3. We'll cover the Ultimate Box Toppers in their own section, since they only apply to people buying full boxes and not purchasing smaller amounts of Ultimate Masters like blister packs from big-box stores or for drafting.
  4. I expect the prices of most of these cards to decrease over the next few months. This is especially true of uncommons and commons but also rares and some mythics as well. Traditionally, the common "discount" price of a Masters-series reprint is somewhere around 50% of the pre-reprinting price, although the amount that cards drop seems to have grown since Iconic Masters and Masters 25, thanks to the extra supply from the sets being sold at big-box stores like Walmart and Target.
  5. For Ultimate Masters, I've been working on a live EV spreadsheet. While it won't be updated daily, I'll try to update it weekly heading toward the official release of the set on December 6, so if you want an updated EV in the future, keep the spreadsheet in mind.
  6. Finally, be aware of variance. These numbers will be accurate if you open enough packs. But like most aspects of Magic, variance can have a huge impact on small samples. In theory (although not in practice, because box distribution isn't truly random), a booster box could contain zero mythics and all bulk rares, or it could contain a complete set of foil mythics. The more packs you crack, the more accurate the EV becomes because you smooth out these outliers.

Ultimate Masters: Mythics

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Ultimate Masters Mythics
Card Price
Liliana of the Veil $64.99
Karn Liberated $60.87
Cavern of Souls $51.99
Snapcaster Mage $50.87
Tarmogoyf $49.99
Karakas $37.99
Temporal Manipulation $34.99
Bitterblossom $29.99
Mana Vault $29.99
Dark Depths $28.87
Emrakul, the Aeons Torn $25.99
Kozilek, Butcher of Truth $24.99
Ulamog, the Infinite Gyre $22.99
Vengevine $19.99
Leovold, Emissary of Trest $16.92
Mikaeus, the Unhallowed $16.19
Sigarda, Host of Herons $9.99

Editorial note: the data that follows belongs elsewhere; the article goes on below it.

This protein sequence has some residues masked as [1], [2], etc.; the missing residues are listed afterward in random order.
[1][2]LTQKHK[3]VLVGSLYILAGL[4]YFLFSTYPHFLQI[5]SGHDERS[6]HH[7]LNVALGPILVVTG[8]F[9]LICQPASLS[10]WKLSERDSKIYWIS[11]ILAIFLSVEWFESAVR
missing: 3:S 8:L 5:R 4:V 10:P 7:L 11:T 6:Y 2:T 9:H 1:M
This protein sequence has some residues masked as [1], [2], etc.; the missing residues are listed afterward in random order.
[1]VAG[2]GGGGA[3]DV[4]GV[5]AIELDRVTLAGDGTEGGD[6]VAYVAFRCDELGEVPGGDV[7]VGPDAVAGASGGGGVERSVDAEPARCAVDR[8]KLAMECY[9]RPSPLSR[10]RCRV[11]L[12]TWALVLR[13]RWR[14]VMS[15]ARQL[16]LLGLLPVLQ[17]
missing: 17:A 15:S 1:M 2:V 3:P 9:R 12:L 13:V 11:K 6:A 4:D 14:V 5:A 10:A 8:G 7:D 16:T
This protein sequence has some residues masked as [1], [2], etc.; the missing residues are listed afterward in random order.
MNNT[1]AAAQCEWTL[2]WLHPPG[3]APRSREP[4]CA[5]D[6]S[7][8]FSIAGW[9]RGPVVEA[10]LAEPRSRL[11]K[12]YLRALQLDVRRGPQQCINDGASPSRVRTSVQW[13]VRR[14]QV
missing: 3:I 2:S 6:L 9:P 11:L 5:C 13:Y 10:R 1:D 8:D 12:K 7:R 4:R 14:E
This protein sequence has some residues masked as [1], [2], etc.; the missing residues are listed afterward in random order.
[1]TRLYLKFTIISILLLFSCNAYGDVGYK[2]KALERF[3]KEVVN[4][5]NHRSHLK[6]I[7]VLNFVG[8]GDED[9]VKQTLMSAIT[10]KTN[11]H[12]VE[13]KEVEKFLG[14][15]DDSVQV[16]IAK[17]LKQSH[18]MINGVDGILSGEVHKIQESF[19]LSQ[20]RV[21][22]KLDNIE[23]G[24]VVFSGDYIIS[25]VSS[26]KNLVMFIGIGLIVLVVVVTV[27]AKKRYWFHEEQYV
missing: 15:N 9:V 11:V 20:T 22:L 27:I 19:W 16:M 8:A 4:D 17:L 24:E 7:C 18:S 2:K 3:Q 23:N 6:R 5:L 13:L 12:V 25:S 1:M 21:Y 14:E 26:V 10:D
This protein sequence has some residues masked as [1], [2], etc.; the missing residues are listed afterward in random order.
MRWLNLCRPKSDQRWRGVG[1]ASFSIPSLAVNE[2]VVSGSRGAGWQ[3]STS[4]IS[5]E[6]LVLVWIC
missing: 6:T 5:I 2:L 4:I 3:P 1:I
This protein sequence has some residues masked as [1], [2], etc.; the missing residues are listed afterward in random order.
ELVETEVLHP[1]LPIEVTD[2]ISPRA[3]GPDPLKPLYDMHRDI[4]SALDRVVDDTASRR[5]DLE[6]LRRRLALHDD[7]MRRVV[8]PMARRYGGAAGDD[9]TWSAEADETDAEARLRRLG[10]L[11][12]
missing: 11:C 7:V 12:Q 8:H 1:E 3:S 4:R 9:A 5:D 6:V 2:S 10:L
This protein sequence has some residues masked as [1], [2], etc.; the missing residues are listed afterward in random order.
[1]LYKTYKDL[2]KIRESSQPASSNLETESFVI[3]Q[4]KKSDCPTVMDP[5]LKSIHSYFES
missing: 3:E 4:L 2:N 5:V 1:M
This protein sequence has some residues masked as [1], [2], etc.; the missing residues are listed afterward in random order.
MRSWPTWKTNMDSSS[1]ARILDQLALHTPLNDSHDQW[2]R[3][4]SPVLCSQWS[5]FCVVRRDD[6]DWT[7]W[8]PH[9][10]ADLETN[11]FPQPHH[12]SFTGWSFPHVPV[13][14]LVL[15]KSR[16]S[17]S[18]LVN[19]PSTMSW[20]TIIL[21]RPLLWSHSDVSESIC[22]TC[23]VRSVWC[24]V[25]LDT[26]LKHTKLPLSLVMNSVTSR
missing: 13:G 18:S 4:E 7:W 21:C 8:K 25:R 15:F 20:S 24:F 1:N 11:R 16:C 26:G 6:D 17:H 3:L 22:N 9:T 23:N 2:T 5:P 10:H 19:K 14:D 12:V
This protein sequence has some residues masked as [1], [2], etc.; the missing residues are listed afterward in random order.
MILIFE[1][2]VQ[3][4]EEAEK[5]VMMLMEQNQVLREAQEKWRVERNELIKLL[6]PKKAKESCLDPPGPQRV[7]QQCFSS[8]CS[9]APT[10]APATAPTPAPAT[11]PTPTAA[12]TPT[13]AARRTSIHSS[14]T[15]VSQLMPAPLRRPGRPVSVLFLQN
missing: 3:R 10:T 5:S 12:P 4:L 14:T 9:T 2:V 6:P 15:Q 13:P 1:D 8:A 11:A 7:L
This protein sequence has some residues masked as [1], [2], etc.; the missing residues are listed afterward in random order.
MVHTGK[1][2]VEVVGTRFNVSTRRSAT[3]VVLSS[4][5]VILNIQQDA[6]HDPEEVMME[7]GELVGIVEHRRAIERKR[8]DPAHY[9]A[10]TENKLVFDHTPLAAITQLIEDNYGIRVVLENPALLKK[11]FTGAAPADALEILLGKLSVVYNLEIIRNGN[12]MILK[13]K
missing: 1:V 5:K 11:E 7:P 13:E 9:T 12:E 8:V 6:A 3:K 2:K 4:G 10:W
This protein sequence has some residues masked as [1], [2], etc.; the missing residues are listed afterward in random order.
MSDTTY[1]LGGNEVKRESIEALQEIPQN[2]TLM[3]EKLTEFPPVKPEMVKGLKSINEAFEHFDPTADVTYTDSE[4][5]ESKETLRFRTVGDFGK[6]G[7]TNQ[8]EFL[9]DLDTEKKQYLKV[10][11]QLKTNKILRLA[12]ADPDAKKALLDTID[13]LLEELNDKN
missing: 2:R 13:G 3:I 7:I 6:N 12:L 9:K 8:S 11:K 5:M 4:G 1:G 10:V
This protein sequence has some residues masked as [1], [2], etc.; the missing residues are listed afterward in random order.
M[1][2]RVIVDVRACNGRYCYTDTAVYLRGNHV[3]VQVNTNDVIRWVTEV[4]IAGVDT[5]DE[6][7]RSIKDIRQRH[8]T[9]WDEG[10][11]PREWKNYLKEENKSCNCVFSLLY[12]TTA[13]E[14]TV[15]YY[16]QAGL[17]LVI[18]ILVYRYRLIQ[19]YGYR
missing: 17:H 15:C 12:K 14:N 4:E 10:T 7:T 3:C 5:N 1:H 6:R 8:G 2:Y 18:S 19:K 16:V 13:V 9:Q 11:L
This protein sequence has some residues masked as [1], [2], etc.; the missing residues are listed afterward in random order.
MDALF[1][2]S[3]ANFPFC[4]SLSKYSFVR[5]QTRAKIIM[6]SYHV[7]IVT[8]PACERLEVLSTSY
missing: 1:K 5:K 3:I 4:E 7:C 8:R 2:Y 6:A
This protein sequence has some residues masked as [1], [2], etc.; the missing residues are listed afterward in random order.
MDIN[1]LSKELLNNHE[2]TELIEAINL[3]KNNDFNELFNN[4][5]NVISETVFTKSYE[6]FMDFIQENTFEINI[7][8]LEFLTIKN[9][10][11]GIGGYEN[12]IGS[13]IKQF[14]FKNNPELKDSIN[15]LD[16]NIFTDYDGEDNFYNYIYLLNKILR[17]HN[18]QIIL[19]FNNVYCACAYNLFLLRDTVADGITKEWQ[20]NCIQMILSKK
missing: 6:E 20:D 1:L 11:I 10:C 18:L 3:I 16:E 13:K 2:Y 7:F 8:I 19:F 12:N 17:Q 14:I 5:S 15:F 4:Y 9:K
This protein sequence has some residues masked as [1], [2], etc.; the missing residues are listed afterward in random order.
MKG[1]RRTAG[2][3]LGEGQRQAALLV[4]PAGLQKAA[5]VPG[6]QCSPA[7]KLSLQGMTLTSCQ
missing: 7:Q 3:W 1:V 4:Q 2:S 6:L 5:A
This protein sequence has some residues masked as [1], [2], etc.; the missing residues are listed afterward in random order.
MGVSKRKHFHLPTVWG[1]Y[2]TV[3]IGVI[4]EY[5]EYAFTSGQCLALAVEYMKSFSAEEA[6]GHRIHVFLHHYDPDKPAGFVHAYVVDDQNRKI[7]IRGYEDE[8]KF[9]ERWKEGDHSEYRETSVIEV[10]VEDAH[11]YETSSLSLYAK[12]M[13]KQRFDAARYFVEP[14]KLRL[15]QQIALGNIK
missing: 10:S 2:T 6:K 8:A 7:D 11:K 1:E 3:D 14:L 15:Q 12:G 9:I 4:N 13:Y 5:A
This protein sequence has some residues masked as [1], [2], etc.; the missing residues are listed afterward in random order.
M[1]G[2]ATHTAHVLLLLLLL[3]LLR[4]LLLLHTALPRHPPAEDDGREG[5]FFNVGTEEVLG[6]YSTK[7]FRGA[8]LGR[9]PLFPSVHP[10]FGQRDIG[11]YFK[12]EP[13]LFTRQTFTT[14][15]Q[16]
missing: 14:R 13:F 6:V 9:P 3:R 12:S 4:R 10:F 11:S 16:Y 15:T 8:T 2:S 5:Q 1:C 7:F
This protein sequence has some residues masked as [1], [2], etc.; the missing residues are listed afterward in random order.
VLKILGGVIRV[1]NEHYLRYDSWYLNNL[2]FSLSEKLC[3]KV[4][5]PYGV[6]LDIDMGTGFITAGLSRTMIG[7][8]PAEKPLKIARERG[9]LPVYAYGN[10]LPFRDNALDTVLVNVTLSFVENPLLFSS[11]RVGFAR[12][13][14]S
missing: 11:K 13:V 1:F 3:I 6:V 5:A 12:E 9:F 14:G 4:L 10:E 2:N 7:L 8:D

Platinum Emperion $8.99
Lord of Extinction $7.99
Balefire Dragon $5.91
Total Mythic Value $600.45
Average Mythic Value $30.02
EV Added to Box (Average 3 mythics / box) $90.07

Let's start with the good news—the value of the mythics in Ultimate Masters is off the charts. In Modern Masters 2017, the last great Masters set, the average value of a mythic was less than $20; in Ultimate Masters, it's over $30! If we compare Ultimate Masters to some of the worst Masters sets we've had recently, like Masters 25 or Iconic Masters, the average mythic in Ultimate Masters is worth nearly $10 more, even discounting 15% for a fair comparison. While this is somewhat offset by the fact that sealed boxes of Ultimate Masters cost more than Masters 25 or Iconic Masters boxes, no matter which way you look at it, the value of the mythics in the set is great. 

After the great Tree of Redemption debacle in Masters 25, one of the biggest pieces of feedback from the community was that players shouldn't open a $1 mythic from a $10 pack. It seems like Wizards took this feedback to heart, even while increasing the cost of the set. When the set was spoiled, the value of every mythic was worth at least the price of a pack, even taking into account the MSRP increase, and even now as prices drop, 16 of the 20 mythics are worth more than $16, and even the "bad" mythics from the set are still worth $5.91 to $9.99. As such, it's going to be hard to be too disappointed no matter which mythic you open. While Balefire Dragon and Lord of Extinction aren't exciting, they are still worth significantly more than the cheapest mythics in previous Masters sets. 

There is one complicating factor about the mythics in Ultimate Masters that I haven't figured out exactly how to handle: instead of the normal 15 mythics, the set has 20. A bunch of boring technicalities about the printing process come into play here, but the bottom line is that there's some disagreement about how whether or not mythics will actually show up slightly more frequently in Ultimate Masters than in other sets. For our expected-value purposes, I decided to stick with the normal one-in-every-eight-packs ratio, meaning the average box will contain three non-foil mythics, but if the printing process is different in a way that makes mythics more common, the value of the mythic slot could be even higher, since the average number you open in a box could increase to closer to four.

In sum, there's really nothing to say except that the mythics from Ultimate Masters are great. Many are high-demand staples like Liliana of the Veil, Karn Liberated, Snapcaster Mage, and Cavern of Souls, and even the low-end mythics aren't Tree of Redemption bad. The median mythic value is $27.43, only slightly lower than the average of $30.02, which suggests that the value is fairly evenly distributed. So even if you don't manage to open one of the most expensive mythics in the set, you should still have a very solid box, at least as far as mythics are concerned. Basically, at least in terms of mythics, Ultimate Masters really lives up to its name.